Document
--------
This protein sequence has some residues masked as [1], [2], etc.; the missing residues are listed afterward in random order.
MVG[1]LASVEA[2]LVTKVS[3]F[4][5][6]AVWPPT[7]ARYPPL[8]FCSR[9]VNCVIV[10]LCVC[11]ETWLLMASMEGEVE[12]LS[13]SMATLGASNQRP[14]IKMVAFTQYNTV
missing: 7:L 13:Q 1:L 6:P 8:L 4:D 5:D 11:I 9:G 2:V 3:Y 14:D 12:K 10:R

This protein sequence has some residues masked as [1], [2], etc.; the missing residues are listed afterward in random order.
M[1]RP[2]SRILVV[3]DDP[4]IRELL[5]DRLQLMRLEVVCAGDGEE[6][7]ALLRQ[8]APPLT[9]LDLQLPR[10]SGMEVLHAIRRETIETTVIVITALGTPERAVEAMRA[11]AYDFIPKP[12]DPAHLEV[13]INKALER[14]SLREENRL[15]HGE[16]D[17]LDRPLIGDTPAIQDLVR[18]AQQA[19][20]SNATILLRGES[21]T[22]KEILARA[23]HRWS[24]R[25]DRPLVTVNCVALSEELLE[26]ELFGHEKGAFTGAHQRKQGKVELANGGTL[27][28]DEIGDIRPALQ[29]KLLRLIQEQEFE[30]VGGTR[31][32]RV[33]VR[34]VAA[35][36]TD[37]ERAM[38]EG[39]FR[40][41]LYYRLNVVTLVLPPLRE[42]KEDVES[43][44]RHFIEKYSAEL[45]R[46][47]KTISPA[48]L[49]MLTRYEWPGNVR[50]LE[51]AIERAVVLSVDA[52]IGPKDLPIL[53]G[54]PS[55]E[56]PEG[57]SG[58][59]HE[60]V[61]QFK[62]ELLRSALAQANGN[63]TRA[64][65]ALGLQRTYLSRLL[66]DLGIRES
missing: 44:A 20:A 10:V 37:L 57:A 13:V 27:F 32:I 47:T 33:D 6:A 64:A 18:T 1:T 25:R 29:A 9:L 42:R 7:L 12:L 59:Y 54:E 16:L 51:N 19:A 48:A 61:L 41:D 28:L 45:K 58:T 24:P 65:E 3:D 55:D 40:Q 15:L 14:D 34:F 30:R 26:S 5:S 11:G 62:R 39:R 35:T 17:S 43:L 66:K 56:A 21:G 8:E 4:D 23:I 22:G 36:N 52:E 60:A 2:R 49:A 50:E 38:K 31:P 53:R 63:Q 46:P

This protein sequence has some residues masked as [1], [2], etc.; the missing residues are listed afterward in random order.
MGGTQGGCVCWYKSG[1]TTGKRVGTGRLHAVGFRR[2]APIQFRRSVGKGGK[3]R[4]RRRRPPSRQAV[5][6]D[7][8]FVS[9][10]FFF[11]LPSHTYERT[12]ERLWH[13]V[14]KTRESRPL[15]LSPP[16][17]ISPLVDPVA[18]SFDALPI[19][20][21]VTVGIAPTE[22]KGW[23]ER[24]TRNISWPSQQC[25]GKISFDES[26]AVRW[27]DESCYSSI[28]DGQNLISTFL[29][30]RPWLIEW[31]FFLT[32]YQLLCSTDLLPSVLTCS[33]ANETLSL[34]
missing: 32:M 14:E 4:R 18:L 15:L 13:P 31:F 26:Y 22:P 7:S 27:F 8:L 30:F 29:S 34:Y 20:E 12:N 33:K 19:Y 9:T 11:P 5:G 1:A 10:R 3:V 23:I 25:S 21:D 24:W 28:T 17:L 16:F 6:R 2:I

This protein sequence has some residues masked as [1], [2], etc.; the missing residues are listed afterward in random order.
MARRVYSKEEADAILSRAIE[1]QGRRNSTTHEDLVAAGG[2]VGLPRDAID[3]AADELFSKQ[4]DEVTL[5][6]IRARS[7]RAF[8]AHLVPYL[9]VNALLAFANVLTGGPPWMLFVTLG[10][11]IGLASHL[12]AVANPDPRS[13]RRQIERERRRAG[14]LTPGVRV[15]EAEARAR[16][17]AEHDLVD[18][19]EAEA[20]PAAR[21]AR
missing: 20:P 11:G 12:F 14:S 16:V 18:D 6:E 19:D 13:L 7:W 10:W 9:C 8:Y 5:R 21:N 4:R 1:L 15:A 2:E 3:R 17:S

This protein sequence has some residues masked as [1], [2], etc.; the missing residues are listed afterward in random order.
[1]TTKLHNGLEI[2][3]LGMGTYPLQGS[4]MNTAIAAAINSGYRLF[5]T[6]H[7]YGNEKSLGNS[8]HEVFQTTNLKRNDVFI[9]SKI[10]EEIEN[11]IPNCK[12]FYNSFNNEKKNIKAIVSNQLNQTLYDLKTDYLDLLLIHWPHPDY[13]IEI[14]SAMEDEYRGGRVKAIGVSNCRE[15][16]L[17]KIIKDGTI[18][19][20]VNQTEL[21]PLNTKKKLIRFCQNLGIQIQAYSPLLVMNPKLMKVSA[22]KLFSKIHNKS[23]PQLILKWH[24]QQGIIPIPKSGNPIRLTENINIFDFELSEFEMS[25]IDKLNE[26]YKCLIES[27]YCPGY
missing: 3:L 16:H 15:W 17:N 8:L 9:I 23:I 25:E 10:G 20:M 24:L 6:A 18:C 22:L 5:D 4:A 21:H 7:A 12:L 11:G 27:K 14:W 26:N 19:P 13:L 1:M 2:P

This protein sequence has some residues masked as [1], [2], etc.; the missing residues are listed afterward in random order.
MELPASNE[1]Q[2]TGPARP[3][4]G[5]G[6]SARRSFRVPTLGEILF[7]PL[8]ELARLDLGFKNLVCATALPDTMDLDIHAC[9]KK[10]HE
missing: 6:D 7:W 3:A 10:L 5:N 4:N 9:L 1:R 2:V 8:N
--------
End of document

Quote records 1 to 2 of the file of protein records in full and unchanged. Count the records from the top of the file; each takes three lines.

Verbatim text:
This protein sequence has some residues masked as [1], [2], etc.; the missing residues are listed afterward in random order.
MVG[1]LASVEA[2]LVTKVS[3]F[4][5][6]AVWPPT[7]ARYPPL[8]FCSR[9]VNCVIV[10]LCVC[11]ETWLLMASMEGEVE[12]LS[13]SMATLGASNQRP[14]IKMVAFTQYNTV
missing: 7:L 13:Q 1:L 6:P 8:L 4:D 5:D 11:I 9:G 2:V 3:Y 14:D 12:K 10:R

This protein sequence has some residues masked as [1], [2], etc.; the missing residues are listed afterward in random order.
M[1]RP[2]SRILVV[3]DDP[4]IRELL[5]DRLQLMRLEVVCAGDGEE[6][7]ALLRQ[8]APPLT[9]LDLQLPR[10]SGMEVLHAIRRETIETTVIVITALGTPERAVEAMRA[11]AYDFIPKP[12]DPAHLEV[13]INKALER[14]SLREENRL[15]HGE[16]D[17]LDRPLIGDTPAIQDLVR[18]AQQA[19][20]SNATILLRGES[21]T[22]KEILARA[23]HRWS[24]R[25]DRPLVTVNCVALSEELLE[26]ELFGHEKGAFTGAHQRKQGKVELANGGTL[27][28]DEIGDIRPALQ[29]KLLRLIQEQEFE[30]VGGTR[31][32]RV[33]VR[34]VAA[35][36]TD[37]ERAM[38]EG[39]FR[40][41]LYYRLNVVTLVLPPLRE[42]KEDVES[43][44]RHFIEKYSAEL[45]R[46][47]KTISPA[48]L[49]MLTRYEWPGNVR[50]LE[51]AIERAVVLSVDA[52]IGPKDLPIL[53]G[54]PS[55]E[56]PEG[57]SG[58][59]HE[60]V[61]QFK[62]ELLRSALAQANGN[63]TRA[64][65]ALGLQRTYLSRLL[66]DLGIRES
missing: 44:A 20:A 10:V 37:L 57:A 13:V 27:F 32:I 47:T 33:D 6:A 64:A 18:T 1:T 25:R 29:A 9:L 42:R 7:L 12:L 59:Y 54:E 16:L 51:N 19:A 48:A 61:L 41:D 28:L 45:K 58:T 24:P 65:E 3:D 55:D 40:Q 15:L 14:D 34:F 30:R 26:S 5:S 11:G 62:R 39:R 35:T 17:S 43:L 66:K 56:A 21:G 8:E 4:D 23:I 22:G 36:N 52:E 60:A 2:R 49:A 50:E 38:K 31:P 53:R 63:Q 46:P